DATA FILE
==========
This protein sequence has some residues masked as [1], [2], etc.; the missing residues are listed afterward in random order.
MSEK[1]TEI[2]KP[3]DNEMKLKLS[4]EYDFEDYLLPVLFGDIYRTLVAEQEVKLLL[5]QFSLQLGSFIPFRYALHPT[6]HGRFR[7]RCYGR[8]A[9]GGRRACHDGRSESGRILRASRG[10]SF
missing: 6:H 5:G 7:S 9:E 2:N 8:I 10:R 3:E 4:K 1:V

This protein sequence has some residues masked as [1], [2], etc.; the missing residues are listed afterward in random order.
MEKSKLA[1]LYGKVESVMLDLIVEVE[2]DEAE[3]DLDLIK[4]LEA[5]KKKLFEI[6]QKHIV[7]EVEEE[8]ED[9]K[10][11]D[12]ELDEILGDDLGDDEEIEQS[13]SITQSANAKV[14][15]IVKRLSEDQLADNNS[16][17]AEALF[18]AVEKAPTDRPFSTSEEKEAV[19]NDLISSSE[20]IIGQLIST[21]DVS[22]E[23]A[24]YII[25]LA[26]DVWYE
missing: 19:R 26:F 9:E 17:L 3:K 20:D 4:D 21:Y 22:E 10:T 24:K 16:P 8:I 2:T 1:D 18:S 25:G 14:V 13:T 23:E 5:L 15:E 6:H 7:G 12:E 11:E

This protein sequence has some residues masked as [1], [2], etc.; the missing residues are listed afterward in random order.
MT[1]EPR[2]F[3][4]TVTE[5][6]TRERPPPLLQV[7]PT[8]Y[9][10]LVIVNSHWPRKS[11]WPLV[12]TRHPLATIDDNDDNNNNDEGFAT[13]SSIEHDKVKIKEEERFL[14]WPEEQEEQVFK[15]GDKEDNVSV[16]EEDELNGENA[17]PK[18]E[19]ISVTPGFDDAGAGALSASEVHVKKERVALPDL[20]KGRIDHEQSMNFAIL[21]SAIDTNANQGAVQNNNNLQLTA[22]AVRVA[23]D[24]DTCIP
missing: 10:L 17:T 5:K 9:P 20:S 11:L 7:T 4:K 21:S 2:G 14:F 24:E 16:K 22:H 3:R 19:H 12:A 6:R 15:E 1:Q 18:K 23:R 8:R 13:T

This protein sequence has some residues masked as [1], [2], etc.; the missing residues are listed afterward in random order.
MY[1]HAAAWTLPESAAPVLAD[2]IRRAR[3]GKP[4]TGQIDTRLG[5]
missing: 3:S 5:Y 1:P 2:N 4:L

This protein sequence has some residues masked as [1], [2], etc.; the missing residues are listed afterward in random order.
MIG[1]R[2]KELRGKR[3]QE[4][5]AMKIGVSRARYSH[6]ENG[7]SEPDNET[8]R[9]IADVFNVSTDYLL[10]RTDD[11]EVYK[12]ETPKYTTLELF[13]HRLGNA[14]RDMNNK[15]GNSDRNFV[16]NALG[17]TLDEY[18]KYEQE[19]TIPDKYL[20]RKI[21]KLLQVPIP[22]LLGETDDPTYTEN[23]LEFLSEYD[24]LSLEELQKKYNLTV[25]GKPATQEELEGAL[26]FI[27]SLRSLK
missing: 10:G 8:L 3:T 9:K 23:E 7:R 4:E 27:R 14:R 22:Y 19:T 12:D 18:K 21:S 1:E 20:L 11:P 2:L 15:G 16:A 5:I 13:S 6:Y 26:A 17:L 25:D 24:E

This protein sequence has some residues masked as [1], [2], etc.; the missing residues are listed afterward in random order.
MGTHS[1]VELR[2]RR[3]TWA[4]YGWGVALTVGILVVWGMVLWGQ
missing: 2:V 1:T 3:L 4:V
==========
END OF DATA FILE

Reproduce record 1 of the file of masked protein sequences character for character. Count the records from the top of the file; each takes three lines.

This protein sequence has some residues masked as [1], [2], etc.; the missing residues are listed afterward in random order.
MSEK[1]TEI[2]KP[3]DNEMKLKLS[4]EYDFEDYLLPVLFGDIYRTLVAEQEVKLLL[5]QFSLQLGSFIPFRYALHPT[6]HGRFR[7]RCYGR[8]A[9]GGRRACHDGRSESGRILRASRG[10]SF
missing: 6:H 5:G 7:S 9:E 2:N 8:I 10:R 3:E 4:K 1:V